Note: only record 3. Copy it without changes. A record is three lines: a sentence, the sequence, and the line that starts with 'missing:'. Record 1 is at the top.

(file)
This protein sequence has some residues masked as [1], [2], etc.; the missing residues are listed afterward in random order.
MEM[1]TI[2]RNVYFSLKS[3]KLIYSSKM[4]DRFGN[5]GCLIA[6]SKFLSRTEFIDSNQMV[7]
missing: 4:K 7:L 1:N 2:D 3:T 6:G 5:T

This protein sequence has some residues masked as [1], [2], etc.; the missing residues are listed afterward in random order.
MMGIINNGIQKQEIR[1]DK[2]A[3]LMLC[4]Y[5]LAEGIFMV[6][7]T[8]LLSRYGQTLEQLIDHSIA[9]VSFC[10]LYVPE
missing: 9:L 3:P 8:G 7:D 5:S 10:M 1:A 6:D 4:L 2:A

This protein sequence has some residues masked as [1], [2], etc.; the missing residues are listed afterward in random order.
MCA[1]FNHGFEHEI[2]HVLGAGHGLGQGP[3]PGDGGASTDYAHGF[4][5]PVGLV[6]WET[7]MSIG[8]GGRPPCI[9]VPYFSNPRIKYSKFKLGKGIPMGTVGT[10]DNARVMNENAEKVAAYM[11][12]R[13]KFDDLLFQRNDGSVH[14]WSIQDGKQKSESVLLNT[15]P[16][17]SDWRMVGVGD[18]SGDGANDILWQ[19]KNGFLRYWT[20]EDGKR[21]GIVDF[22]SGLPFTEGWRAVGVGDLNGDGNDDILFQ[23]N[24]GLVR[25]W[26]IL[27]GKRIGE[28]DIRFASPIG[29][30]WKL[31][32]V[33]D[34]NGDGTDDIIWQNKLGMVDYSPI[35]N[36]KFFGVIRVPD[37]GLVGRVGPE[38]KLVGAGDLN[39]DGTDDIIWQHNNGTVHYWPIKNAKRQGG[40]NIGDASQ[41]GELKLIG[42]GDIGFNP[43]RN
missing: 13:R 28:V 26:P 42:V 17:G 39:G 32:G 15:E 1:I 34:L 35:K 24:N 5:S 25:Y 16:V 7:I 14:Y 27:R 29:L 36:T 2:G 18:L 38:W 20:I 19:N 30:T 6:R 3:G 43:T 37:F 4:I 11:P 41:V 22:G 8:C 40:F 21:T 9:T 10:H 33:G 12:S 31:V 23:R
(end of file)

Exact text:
This protein sequence has some residues masked as [1], [2], etc.; the missing residues are listed afterward in random order.
MCA[1]FNHGFEHEI[2]HVLGAGHGLGQGP[3]PGDGGASTDYAHGF[4][5]PVGLV[6]WET[7]MSIG[8]GGRPPCI[9]VPYFSNPRIKYSKFKLGKGIPMGTVGT[10]DNARVMNENAEKVAAYM[11][12]R[13]KFDDLLFQRNDGSVH[14]WSIQDGKQKSESVLLNT[15]P[16][17]SDWRMVGVGD[18]SGDGANDILWQ[19]KNGFLRYWT[20]EDGKR[21]GIVDF[22]SGLPFTEGWRAVGVGDLNGDGNDDILFQ[23]N[24]GLVR[25]W[26]IL[27]GKRIGE[28]DIRFASPIG[29][30]WKL[31][32]V[33]D[34]NGDGTDDIIWQNKLGMVDYSPI[35]N[36]KFFGVIRVPD[37]GLVGRVGPE[38]KLVGAGDLN[39]DGTDDIIWQHNNGTVHYWPIKNAKRQGG[40]NIGDASQ[41]GELKLIG[42]GDIGFNP[43]RN
missing: 13:R 28:V 26:P 42:V 17:G 39:G 32:G 15:E 1:I 34:L 35:K 24:N 5:S 25:Y 16:V 7:I 14:Y 27:R 29:L 36:T 2:G 18:L 38:W 20:I 19:N 30:T 6:R 3:G 43:T 37:F 4:I 11:P 41:V 22:G 8:C 40:F 21:T 9:T 10:H 33:G 12:S 31:V 23:R